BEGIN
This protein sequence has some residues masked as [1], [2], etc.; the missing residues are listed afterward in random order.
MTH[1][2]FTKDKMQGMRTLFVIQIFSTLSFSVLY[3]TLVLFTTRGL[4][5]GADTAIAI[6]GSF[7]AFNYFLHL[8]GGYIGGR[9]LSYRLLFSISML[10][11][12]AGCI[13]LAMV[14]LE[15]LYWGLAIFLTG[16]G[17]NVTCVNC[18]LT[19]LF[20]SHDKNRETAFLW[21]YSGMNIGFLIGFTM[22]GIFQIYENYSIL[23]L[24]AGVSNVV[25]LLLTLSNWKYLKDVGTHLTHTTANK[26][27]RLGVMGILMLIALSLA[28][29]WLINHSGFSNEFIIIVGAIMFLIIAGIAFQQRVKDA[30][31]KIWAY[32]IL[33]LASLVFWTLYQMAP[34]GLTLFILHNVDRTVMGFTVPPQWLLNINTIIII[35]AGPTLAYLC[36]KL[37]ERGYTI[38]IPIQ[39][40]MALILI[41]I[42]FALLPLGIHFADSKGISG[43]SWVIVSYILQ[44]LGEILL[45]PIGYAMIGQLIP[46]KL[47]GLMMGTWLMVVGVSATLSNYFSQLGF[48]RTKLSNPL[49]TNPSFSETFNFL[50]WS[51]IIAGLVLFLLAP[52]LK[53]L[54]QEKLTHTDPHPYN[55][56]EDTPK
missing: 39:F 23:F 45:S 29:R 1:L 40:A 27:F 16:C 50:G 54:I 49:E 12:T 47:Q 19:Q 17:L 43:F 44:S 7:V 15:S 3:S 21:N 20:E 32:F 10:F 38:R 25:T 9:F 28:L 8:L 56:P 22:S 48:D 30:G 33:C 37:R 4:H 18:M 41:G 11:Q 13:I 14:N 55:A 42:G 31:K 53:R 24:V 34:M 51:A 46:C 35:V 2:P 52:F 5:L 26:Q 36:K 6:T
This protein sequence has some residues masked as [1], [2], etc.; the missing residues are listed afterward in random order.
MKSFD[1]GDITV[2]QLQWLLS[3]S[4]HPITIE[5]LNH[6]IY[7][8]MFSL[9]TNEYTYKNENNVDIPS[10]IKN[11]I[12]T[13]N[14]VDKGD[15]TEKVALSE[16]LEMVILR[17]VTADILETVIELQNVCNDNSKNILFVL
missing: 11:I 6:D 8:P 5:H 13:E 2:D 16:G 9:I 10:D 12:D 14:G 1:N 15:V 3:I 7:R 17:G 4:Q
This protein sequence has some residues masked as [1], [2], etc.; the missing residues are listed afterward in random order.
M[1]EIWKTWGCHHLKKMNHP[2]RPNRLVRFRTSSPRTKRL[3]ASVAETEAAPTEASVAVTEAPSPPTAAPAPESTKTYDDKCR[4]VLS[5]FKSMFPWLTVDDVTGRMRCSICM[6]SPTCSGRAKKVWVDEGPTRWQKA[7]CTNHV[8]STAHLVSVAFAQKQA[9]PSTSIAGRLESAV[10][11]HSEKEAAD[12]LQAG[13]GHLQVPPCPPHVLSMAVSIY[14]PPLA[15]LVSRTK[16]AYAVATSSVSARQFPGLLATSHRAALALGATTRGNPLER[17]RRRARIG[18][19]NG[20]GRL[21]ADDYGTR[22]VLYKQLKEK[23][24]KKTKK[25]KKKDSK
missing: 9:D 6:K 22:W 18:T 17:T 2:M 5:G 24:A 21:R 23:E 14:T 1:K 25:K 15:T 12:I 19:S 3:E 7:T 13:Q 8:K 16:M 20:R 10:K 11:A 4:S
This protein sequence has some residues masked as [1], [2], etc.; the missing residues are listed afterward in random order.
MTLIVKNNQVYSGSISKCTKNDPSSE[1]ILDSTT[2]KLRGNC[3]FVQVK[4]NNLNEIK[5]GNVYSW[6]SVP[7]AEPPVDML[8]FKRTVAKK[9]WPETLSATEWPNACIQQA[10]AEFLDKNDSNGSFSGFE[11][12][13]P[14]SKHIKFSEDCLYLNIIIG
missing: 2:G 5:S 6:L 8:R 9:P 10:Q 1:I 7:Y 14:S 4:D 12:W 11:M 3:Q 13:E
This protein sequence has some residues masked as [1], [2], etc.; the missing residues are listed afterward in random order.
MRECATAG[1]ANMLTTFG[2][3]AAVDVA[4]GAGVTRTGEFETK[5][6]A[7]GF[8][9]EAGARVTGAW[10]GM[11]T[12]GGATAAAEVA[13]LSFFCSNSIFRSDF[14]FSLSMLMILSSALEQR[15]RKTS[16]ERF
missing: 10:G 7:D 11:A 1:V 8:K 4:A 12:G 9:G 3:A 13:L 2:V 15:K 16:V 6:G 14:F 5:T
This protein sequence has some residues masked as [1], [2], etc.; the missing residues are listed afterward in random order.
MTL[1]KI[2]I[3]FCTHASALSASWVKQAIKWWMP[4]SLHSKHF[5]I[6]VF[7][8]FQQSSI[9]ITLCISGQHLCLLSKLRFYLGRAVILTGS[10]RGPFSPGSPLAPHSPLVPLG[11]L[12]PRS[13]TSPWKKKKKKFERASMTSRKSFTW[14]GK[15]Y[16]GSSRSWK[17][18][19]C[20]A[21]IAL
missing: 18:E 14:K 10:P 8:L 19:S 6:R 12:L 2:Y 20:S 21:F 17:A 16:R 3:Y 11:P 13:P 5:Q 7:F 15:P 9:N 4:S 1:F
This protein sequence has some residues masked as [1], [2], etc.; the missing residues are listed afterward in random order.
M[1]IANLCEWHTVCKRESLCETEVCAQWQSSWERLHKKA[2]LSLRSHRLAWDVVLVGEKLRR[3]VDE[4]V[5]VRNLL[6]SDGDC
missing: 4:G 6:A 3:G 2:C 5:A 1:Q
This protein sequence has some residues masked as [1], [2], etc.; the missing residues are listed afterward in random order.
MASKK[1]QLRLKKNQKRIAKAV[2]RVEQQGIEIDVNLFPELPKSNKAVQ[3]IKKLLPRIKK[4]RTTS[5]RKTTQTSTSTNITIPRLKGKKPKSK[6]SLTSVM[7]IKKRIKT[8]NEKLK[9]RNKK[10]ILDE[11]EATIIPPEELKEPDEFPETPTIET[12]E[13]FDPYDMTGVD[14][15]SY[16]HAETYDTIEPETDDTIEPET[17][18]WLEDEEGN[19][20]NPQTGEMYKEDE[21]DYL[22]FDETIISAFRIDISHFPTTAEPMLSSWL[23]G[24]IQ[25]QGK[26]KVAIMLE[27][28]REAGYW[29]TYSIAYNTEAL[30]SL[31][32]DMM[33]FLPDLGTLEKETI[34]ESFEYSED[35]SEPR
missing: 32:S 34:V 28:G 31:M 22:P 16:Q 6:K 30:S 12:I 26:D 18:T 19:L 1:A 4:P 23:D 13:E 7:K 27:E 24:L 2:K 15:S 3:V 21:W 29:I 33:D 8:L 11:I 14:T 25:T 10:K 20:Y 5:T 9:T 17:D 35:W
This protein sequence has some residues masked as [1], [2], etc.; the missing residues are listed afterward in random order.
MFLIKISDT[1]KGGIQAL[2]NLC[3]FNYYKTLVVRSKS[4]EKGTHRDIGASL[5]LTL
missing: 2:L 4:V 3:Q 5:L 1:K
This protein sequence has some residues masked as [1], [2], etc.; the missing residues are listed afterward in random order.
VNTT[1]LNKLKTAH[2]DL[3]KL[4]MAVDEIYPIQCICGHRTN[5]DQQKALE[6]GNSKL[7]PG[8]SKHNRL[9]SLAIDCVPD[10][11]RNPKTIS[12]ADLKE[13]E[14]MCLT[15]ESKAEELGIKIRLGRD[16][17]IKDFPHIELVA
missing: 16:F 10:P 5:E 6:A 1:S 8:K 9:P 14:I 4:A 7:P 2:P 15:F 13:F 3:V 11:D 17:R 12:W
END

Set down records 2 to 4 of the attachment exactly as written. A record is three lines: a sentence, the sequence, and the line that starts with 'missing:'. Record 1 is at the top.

This protein sequence has some residues masked as [1], [2], etc.; the missing residues are listed afterward in random order.
MKSFD[1]GDITV[2]QLQWLLS[3]S[4]HPITIE[5]LNH[6]IY[7][8]MFSL[9]TNEYTYKNENNVDIPS[10]IKN[11]I[12]T[13]N[14]VDKGD[15]TEKVALSE[16]LEMVILR[17]VTADILETVIELQNVCNDNSKNILFVL
missing: 11:I 6:D 8:P 5:H 13:E 2:D 16:G 9:I 10:D 12:D 14:G 1:N 15:V 3:I 7:R 17:G 4:Q
This protein sequence has some residues masked as [1], [2], etc.; the missing residues are listed afterward in random order.
M[1]EIWKTWGCHHLKKMNHP[2]RPNRLVRFRTSSPRTKRL[3]ASVAETEAAPTEASVAVTEAPSPPTAAPAPESTKTYDDKCR[4]VLS[5]FKSMFPWLTVDDVTGRMRCSICM[6]SPTCSGRAKKVWVDEGPTRWQKA[7]CTNHV[8]STAHLVSVAFAQKQA[9]PSTSIAGRLESAV[10][11]HSEKEAAD[12]LQAG[13]GHLQVPPCPPHVLSMAVSIY[14]PPLA[15]LVSRTK[16]AYAVATSSVSARQFPGLLATSHRAALALGATTRGNPLER[17]RRRARIG[18][19]NG[20]GRL[21]ADDYGTR[22]VLYKQLKEK[23][24]KKTKK[25]KKKDSK
missing: 9:D 6:K 22:W 18:T 17:T 2:M 5:G 24:A 21:R 23:E 14:T 1:K 25:K 15:T 12:I 19:S 3:E 7:T 13:Q 8:K 16:M 20:R 10:K 11:A 4:S
This protein sequence has some residues masked as [1], [2], etc.; the missing residues are listed afterward in random order.
MTLIVKNNQVYSGSISKCTKNDPSSE[1]ILDSTT[2]KLRGNC[3]FVQVK[4]NNLNEIK[5]GNVYSW[6]SVP[7]AEPPVDML[8]FKRTVAKK[9]WPETLSATEWPNACIQQA[10]AEFLDKNDSNGSFSGFE[11][12][13]P[14]SKHIKFSEDCLYLNIIIG
missing: 2:G 5:S 6:L 8:R 9:P 10:Q 1:I 7:Y 14:S 4:D 12:W 11:M 3:Q 13:E